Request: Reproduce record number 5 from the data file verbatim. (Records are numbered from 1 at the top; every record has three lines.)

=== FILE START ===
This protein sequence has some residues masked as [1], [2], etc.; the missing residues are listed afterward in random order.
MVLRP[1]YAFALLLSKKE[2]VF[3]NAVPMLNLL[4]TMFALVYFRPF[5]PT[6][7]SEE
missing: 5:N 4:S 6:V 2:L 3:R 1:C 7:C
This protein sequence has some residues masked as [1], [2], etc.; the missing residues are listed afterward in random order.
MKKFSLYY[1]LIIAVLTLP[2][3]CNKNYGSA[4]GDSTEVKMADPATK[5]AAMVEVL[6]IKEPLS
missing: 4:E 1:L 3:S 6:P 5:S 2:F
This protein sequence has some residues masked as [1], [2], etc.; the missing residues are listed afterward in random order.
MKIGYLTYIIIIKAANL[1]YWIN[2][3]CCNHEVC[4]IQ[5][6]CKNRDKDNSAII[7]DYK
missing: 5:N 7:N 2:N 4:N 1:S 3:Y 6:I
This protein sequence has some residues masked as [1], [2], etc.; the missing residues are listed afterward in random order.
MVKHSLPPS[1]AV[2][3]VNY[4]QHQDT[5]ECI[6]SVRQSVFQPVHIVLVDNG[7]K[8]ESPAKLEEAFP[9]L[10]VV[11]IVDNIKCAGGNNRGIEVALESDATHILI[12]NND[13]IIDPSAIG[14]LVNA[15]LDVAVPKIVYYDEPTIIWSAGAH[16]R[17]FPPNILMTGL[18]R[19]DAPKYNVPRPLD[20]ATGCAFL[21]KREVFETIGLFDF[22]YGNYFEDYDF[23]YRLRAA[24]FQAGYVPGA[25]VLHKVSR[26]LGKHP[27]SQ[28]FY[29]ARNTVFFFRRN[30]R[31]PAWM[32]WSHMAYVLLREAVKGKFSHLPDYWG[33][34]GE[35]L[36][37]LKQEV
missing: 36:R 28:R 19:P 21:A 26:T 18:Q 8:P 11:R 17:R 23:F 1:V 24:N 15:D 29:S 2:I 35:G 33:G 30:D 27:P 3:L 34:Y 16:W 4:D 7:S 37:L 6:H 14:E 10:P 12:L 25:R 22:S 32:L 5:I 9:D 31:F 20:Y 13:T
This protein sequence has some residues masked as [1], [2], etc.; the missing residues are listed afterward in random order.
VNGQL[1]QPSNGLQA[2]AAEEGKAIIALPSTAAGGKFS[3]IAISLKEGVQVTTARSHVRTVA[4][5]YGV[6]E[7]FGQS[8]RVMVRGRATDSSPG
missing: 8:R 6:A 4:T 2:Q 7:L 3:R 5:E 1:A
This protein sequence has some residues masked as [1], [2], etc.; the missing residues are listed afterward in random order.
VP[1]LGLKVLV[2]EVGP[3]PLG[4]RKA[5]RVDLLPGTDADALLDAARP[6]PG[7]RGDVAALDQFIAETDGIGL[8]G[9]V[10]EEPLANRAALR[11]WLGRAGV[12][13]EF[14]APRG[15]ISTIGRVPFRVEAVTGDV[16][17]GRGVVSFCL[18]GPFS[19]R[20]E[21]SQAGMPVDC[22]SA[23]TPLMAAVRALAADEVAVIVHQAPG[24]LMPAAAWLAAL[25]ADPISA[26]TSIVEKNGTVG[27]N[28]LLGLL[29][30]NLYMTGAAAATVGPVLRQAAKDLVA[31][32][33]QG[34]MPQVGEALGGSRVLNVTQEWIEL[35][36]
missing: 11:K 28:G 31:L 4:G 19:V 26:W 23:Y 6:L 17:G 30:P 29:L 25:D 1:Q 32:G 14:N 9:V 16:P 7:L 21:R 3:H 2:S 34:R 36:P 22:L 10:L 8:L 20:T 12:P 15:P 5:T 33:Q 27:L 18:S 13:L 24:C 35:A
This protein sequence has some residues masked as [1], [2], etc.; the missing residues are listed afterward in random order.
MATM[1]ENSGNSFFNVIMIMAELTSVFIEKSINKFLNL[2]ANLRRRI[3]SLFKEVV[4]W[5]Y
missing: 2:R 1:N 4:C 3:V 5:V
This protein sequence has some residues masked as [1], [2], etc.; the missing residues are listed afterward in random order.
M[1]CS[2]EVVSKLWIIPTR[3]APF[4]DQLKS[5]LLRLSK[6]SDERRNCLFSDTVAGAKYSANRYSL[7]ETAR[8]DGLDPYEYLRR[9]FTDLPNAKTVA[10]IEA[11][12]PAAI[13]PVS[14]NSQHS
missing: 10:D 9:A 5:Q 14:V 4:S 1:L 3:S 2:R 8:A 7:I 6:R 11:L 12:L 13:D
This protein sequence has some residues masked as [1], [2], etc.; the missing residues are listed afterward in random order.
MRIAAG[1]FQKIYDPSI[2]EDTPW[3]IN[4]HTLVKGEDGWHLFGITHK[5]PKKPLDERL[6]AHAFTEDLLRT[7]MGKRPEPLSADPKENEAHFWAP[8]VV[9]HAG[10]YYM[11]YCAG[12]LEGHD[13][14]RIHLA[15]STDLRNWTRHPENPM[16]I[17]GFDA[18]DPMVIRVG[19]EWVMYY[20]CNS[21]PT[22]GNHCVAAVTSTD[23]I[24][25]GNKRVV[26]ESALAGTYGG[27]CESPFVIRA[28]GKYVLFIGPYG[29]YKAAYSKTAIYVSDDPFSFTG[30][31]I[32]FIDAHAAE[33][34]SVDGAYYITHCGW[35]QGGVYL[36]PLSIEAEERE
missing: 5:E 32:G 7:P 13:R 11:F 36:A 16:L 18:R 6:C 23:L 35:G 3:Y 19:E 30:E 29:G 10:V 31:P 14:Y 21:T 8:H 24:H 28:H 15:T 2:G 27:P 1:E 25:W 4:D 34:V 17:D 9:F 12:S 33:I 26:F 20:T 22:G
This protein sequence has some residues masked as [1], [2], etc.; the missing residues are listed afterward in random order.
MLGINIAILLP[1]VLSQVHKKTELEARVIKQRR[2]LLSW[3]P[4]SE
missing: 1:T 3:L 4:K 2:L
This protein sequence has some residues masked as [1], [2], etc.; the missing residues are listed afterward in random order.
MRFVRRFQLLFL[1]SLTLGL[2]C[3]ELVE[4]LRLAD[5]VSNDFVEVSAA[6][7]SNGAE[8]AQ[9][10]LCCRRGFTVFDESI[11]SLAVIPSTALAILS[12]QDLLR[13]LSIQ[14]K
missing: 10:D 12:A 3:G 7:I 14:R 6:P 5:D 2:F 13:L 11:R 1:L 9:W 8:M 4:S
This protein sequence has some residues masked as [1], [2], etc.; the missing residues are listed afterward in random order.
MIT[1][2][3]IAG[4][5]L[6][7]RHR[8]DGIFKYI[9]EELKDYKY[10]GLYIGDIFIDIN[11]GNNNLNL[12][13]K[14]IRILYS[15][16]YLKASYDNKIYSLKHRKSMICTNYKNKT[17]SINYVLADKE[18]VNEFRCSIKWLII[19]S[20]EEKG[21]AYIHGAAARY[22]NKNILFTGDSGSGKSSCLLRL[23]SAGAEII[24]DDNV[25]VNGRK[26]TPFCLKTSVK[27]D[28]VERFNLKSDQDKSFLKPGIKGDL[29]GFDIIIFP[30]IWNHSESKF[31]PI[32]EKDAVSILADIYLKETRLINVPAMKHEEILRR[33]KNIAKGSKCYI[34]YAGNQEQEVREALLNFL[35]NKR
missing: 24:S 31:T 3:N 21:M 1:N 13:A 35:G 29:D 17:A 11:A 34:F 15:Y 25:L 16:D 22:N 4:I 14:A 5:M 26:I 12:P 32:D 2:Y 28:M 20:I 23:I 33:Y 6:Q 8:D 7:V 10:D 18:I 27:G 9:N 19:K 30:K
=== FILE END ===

This protein sequence has some residues masked as [1], [2], etc.; the missing residues are listed afterward in random order.
VNGQL[1]QPSNGLQA[2]AAEEGKAIIALPSTAAGGKFS[3]IAISLKEGVQVTTARSHVRTVA[4][5]YGV[6]E[7]FGQS[8]RVMVRGRATDSSPG
missing: 8:R 6:A 4:T 2:Q 7:L 3:R 5:E 1:A